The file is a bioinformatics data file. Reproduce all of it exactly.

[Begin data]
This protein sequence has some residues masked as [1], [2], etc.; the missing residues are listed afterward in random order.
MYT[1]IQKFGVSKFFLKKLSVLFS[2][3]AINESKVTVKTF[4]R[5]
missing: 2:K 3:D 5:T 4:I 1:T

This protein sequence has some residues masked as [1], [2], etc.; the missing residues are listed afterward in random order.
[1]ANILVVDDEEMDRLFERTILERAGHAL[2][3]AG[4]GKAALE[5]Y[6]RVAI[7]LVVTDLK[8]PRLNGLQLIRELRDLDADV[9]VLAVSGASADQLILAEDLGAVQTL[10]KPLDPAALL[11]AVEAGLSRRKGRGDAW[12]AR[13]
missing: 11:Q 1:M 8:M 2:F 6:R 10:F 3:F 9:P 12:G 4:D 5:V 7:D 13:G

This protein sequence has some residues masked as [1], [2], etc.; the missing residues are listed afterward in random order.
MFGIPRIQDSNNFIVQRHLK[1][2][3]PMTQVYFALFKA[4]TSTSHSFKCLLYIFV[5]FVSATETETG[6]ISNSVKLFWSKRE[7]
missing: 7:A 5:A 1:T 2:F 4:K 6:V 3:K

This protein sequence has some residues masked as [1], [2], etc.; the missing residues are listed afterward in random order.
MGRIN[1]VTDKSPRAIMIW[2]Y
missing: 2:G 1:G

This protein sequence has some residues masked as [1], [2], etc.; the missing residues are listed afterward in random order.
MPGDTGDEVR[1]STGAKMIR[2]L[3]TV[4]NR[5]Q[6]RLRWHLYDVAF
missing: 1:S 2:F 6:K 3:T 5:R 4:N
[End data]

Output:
This protein sequence has some residues masked as [1], [2], etc.; the missing residues are listed afterward in random order.
MYT[1]IQKFGVSKFFLKKLSVLFS[2][3]AINESKVTVKTF[4]R[5]
missing: 2:K 3:D 5:T 4:I 1:T

This protein sequence has some residues masked as [1], [2], etc.; the missing residues are listed afterward in random order.
[1]ANILVVDDEEMDRLFERTILERAGHAL[2][3]AG[4]GKAALE[5]Y[6]RVAI[7]LVVTDLK[8]PRLNGLQLIRELRDLDADV[9]VLAVSGASADQLILAEDLGAVQTL[10]KPLDPAALL[11]AVEAGLSRRKGRGDAW[12]AR[13]
missing: 11:Q 1:M 8:M 2:F 6:R 10:F 3:F 9:P 12:G 4:D 5:V 7:D 13:G

This protein sequence has some residues masked as [1], [2], etc.; the missing residues are listed afterward in random order.
MFGIPRIQDSNNFIVQRHLK[1][2][3]PMTQVYFALFKA[4]TSTSHSFKCLLYIFV[5]FVSATETETG[6]ISNSVKLFWSKRE[7]
missing: 7:A 5:A 1:T 2:F 4:K 6:V 3:K

This protein sequence has some residues masked as [1], [2], etc.; the missing residues are listed afterward in random order.
MGRIN[1]VTDKSPRAIMIW[2]Y
missing: 2:G 1:G

This protein sequence has some residues masked as [1], [2], etc.; the missing residues are listed afterward in random order.
MPGDTGDEVR[1]STGAKMIR[2]L[3]TV[4]NR[5]Q[6]RLRWHLYDVAF
missing: 1:S 2:F 6:K 3:T 5:R 4:N